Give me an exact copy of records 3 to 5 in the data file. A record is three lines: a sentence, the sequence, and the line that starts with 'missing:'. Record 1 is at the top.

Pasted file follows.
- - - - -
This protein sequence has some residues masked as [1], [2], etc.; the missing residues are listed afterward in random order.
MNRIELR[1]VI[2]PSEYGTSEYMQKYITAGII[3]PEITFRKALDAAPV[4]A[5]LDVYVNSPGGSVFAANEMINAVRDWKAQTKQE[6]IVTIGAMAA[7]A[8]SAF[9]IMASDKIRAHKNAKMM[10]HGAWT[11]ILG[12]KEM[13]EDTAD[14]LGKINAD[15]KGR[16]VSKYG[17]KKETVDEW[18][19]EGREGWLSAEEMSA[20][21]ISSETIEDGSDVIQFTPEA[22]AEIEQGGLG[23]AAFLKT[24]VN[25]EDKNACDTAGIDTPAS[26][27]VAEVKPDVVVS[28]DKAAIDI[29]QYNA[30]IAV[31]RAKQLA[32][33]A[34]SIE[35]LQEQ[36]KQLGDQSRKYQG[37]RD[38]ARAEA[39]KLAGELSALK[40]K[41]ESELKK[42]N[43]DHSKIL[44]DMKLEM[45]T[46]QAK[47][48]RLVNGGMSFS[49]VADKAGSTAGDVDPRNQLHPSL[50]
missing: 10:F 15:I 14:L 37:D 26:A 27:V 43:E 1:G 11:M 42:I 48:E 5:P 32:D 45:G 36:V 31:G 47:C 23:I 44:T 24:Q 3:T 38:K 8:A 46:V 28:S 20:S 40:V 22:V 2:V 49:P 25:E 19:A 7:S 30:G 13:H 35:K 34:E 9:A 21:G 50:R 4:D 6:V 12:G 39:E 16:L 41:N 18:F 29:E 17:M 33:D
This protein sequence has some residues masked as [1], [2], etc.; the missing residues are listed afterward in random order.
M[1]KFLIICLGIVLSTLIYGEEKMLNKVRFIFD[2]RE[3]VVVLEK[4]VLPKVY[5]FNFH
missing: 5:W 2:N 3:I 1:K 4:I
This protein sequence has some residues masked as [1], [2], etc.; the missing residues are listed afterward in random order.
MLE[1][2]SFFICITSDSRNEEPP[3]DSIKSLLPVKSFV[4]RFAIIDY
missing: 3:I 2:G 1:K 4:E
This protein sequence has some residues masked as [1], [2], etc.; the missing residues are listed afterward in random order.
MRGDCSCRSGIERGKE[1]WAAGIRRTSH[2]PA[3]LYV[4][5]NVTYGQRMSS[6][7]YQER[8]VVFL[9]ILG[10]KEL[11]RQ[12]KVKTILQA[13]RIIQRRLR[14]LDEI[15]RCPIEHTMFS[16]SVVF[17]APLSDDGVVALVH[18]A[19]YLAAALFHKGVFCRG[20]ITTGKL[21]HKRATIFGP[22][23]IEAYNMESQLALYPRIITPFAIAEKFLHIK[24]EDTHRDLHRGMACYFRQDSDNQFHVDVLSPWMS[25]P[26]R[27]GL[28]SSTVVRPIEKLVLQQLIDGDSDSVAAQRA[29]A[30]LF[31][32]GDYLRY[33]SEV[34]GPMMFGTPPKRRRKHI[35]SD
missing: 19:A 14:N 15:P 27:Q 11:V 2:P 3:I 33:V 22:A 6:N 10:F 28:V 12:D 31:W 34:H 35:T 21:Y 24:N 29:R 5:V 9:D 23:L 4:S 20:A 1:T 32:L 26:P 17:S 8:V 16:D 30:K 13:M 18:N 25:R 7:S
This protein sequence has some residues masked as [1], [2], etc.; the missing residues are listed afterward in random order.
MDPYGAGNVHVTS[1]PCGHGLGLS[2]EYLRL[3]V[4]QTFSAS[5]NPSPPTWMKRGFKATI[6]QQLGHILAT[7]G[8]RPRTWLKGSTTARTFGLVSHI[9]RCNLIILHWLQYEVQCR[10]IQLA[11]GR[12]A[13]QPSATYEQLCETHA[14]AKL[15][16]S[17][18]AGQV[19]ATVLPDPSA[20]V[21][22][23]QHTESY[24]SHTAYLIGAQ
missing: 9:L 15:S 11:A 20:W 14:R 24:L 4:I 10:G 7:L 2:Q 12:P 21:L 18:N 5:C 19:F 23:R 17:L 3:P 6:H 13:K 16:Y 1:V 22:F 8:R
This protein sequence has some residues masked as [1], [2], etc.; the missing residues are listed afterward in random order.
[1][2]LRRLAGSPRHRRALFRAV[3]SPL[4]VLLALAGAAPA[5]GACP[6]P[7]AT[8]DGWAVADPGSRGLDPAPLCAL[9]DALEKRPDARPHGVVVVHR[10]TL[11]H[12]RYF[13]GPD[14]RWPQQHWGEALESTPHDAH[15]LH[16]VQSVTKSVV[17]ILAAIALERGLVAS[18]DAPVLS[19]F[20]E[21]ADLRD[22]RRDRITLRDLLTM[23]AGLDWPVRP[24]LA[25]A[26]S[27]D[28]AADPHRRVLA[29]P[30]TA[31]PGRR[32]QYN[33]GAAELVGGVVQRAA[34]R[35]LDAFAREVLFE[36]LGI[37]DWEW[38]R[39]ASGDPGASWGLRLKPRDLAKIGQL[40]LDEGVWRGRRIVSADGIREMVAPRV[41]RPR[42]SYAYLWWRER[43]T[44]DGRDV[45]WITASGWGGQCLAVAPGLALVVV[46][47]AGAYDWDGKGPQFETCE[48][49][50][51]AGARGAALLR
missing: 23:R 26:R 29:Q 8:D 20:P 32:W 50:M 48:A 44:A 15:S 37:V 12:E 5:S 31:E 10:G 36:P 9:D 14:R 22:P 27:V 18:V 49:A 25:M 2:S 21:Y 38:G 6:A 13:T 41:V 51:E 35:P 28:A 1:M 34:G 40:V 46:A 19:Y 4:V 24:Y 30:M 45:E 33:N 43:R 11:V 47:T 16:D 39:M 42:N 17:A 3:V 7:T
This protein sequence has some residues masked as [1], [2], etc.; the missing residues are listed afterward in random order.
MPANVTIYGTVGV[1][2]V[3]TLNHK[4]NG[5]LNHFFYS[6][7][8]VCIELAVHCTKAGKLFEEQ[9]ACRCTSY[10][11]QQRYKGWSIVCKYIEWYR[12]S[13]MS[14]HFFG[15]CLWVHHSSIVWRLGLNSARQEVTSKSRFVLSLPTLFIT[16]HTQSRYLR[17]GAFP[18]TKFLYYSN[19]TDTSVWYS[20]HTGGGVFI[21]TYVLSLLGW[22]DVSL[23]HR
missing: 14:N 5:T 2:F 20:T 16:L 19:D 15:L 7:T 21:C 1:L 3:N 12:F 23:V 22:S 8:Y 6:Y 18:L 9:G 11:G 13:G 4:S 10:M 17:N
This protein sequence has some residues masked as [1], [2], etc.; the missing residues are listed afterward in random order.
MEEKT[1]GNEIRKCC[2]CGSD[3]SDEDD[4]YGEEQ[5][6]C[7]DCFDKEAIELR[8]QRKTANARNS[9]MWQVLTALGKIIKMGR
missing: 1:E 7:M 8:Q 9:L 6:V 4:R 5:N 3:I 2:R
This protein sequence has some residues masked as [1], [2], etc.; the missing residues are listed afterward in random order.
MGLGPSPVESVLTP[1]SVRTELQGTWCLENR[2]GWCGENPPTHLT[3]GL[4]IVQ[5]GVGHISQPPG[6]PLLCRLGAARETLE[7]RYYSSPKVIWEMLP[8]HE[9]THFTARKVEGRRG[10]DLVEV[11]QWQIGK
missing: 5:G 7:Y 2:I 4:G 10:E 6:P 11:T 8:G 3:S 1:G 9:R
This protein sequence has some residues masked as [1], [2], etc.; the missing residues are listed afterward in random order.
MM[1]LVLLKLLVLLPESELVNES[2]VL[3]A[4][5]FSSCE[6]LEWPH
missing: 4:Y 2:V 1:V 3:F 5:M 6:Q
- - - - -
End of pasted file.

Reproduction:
This protein sequence has some residues masked as [1], [2], etc.; the missing residues are listed afterward in random order.
MLE[1][2]SFFICITSDSRNEEPP[3]DSIKSLLPVKSFV[4]RFAIIDY
missing: 3:I 2:G 1:K 4:E
This protein sequence has some residues masked as [1], [2], etc.; the missing residues are listed afterward in random order.
MRGDCSCRSGIERGKE[1]WAAGIRRTSH[2]PA[3]LYV[4][5]NVTYGQRMSS[6][7]YQER[8]VVFL[9]ILG[10]KEL[11]RQ[12]KVKTILQA[13]RIIQRRLR[14]LDEI[15]RCPIEHTMFS[16]SVVF[17]APLSDDGVVALVH[18]A[19]YLAAALFHKGVFCRG[20]ITTGKL[21]HKRATIFGP[22][23]IEAYNMESQLALYPRIITPFAIAEKFLHIK[24]EDTHRDLHRGMACYFRQDSDNQFHVDVLSPWMS[25]P[26]R[27]GL[28]SSTVVRPIEKLVLQQLIDGDSDSVAAQRA[29]A[30]LF[31][32]GDYLRY[33]SEV[34]GPMMFGTPPKRRRKHI[35]SD
missing: 19:A 14:N 15:P 27:Q 11:V 2:P 3:I 33:V 22:A 6:N 10:F 28:V 12:D 31:W 34:H 35:T 21:Y 24:N 29:R 5:V 9:D 23:L 4:S 20:A 1:T 32:L 26:P 17:S 8:V 16:D 30:K 13:M 18:N 25:R 7:S
This protein sequence has some residues masked as [1], [2], etc.; the missing residues are listed afterward in random order.
MDPYGAGNVHVTS[1]PCGHGLGLS[2]EYLRL[3]V[4]QTFSAS[5]NPSPPTWMKRGFKATI[6]QQLGHILAT[7]G[8]RPRTWLKGSTTARTFGLVSHI[9]RCNLIILHWLQYEVQCR[10]IQLA[11]GR[12]A[13]QPSATYEQLCETHA[14]AKL[15][16]S[17][18]AGQV[19]ATVLPDPSA[20]V[21][22][23]QHTESY[24]SHTAYLIGAQ
missing: 9:L 15:S 11:A 20:W 14:R 24:L 4:I 10:G 7:L 2:Q 12:P 21:L 18:N 5:C 19:F 23:R 17:L 3:P 6:H 13:K 16:Y 1:V 22:F 8:R